Monday, November 03, 2008

What Could Have $50 Million Have Bought Your Team? Part Two

Yesterday, you had outlined your plan as to how you acquired a solid starting lineup when your entire organization had died in a freak plane crash in the Andes Mountains shortly after the 2007 season's conclusion and you were allotted $50 million by the Commissioner's Office for hush money. 
The 2008 free agent class of starting pitchers was a weak one in every one's opinion.  The selection included the likes of Carlos Silva, Kenny Rogers, Jeff Weaver, Josh Fogg and whatever is left of Tom Glavine's arm.  These are not exactly your cream-of-the-crop, front-of-the-rotation arms.  This why so many quality arms were traded during the offseason (Santana, Garza, Haren, Bedard) at a king's ransom.  There was jacksquat on the open market.  Unlike your competitors who had a vast surplus of minor league arms and bats to offer in trade, you have nothing.  You must resort to scouring the leftovers in hopes of building a serviceable rotation - an act that felt like scraping the top of old Domino's pizza boxes in the efforts to make a semblance of a slice. 
What's more is that after allocating $21.4 million on your starting eight in the field, you must divvy the remaining cash ($28.6 million) wisely enough to purchase not only the five starting pitchers but six (or seven) relievers and four (or five) bench players.  Now it is time to analyze the starting five you secured.
The Rotation:

1 | RHSP | Kyle Lohse | 9 WSAB | $4.25 M
     Kyle Lohse led the charge by throwing 200 innings with a solid 119/49 K/BB ratio and 3.89 FIP.  You did consider making a play for Carlos Silva but realized that his asking price wasn't going to configure into your budget.  Lohse wanted similar money at first but when the months passed without offers from other teams, his agent panicked and began calling around looking for employment.  He graciously accepted your very reasonable offer and outperformed your expectations.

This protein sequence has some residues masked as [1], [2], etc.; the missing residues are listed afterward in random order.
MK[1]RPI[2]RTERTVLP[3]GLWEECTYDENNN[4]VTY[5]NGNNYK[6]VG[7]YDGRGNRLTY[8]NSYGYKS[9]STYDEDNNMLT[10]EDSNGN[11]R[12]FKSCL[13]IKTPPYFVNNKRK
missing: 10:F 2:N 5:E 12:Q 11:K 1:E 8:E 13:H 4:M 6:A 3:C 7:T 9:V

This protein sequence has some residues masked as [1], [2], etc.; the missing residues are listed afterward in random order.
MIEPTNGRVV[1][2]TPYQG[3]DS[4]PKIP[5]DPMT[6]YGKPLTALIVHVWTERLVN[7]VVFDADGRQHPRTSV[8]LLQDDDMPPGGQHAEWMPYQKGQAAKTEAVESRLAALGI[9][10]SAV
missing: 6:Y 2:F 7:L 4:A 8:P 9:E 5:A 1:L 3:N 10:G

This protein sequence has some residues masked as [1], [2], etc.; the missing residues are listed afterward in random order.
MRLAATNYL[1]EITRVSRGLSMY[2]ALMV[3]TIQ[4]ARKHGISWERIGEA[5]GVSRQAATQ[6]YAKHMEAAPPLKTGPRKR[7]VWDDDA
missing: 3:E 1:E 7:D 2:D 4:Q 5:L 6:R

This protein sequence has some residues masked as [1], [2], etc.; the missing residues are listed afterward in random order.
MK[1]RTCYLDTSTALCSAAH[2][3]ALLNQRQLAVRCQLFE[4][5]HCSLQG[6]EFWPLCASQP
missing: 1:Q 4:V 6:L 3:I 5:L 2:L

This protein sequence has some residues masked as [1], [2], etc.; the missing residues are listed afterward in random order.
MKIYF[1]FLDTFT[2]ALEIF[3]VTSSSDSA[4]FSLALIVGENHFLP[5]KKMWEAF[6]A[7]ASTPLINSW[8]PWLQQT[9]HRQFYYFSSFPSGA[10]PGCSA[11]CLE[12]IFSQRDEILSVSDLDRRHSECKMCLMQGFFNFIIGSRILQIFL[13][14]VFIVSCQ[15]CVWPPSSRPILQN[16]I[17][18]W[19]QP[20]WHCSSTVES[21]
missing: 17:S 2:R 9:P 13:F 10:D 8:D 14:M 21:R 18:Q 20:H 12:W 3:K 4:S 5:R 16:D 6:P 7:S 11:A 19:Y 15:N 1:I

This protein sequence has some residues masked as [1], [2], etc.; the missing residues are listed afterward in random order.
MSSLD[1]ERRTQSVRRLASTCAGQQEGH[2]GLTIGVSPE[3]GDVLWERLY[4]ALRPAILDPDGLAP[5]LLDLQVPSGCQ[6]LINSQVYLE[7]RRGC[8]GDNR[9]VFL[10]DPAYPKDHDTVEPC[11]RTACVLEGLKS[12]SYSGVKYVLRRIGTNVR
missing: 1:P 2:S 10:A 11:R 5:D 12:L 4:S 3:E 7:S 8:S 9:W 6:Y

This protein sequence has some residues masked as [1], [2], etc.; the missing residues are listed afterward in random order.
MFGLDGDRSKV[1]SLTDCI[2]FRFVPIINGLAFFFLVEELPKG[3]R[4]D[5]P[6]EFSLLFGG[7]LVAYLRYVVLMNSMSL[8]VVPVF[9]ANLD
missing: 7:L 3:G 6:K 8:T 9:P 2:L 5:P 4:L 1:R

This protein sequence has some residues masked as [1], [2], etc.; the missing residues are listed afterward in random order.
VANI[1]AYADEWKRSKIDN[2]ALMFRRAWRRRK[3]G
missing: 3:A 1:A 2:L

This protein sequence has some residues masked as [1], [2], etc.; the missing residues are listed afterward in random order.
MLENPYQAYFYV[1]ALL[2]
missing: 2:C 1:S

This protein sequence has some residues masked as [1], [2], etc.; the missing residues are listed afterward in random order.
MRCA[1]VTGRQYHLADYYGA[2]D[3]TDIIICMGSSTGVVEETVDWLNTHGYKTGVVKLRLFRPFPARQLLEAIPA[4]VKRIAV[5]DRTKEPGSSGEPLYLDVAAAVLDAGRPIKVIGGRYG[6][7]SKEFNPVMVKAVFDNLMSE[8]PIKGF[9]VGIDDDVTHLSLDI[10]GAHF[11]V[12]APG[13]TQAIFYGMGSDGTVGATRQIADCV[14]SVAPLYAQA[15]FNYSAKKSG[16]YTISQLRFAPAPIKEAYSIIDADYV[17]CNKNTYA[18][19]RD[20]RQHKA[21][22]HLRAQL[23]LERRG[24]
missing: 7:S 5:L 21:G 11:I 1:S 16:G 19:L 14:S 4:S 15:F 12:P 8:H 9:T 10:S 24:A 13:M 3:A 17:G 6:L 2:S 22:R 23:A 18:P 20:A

2 | LHSP | Randy Wolf | 4 WSAB | $4.75 M
    The Lohse acquisition was followed by the left-handed veteran Randy Wolf.  Wolf, creeping into his 30's, would spend substantial time on the disabled list from 2004-2007 making him a somewhat unreliable signing but in the time that he was healthy, he tossed 376.1 innings and boasted a healthy 288/72 K/BB ratio.  A low-risk, one-year deal was offered and Wolf responded by throwing 190 innings with 162 strikeouts.  His 4.17 FIP suggests that he performed a bit better than his 4.30 ERA. 
3 | RHSP | Jorge Campillo | 6 WSAB | $400K
    After Wolf, your pitching coach noted that the third best starter in the bunch might be minor league free agent acquisition, Jorge Campillo.  The Seattle Mariners had originally signed Campillo away from the Mexico City Tigres.  "He's not a thrower as much as he changes speeds, has command," then Seattle general manager Bill Bavasi said. "He's probably average-fast, maybe a little bit below, but he can get above when he needs to." In several short stints with the Mariners, his fastball was barely cresting 85-mph when he had to have reconstructive surgery on his elbow and miss significant playing time.  The Mariners gave up on him after 2007 so you jumped on the chance to see if he was healed.  During spring training, he attacked the strike zone enough with his assortment of pitches that you took him north.  There, he pitched 159 innings with a 107/38 K/BB ratio and a decent 4.00 FIP.
4 | LHSP | Jorge De La Rosa | 3 WSAB | $1.025 M
    You nab journeyman left-hander Jorge De La Rosa for a $1.025 contract despite not being sure where to put him: in the rotation or the bullpen.  But that flexibility is why you decided on him in the first place.  His fastball tops 90-mph on average so you think he could be a decent left-handed arm in the bullpen if you cut him loose, but your coaching staff suggests that he is capable of handling more innings.  He gives you 130 good innings, racking up 128 strikeouts and a 4.06 FIP as your team's #4 man. 
5 | RHSP | RA Dickey | 1 WSAB | $450K
    This was suppose to be slotted for Mark Prior.  You offered him $2 million plus incentives but no dice.  Prior and his agent countered with $4 million...guaranteed. It was well known that Prior had wanted to play in warm weather and despised both the size of your team's city and the cold weather in the spring.  Fine, Mark, you say.  Enjoy San Diego. You moved on to the less discriminating pitchers and decide on Robert Allen Dickey.  The one time first round draft choice had a floundering career with the Texas Rangers before he decided to pick up the ball with his fingernails and float the ball in the direction of the plate rather than throwing it.  His 13-6 season with Milwaukee's AAA affiliate looked promising.  He struck out 119 in 169 innings and only walked 60, an indication that he has command over the hardest pitch to harness.  Though his introduction as a full-time knuckleballer was far from great (5.25 FIP, 58/51 K/BB) he did throw 112 innings working both as a #5 man and a long man out of the bullpen. 

    What did $10.87 million buy you for a starting rotation?   One that compiled 3.54 Runs Allowed (RA) cumulatively average in 791 innings of work.  Not completely terrible.  You have $17.73 million left to acquire six/seven relievers and four/five bench players.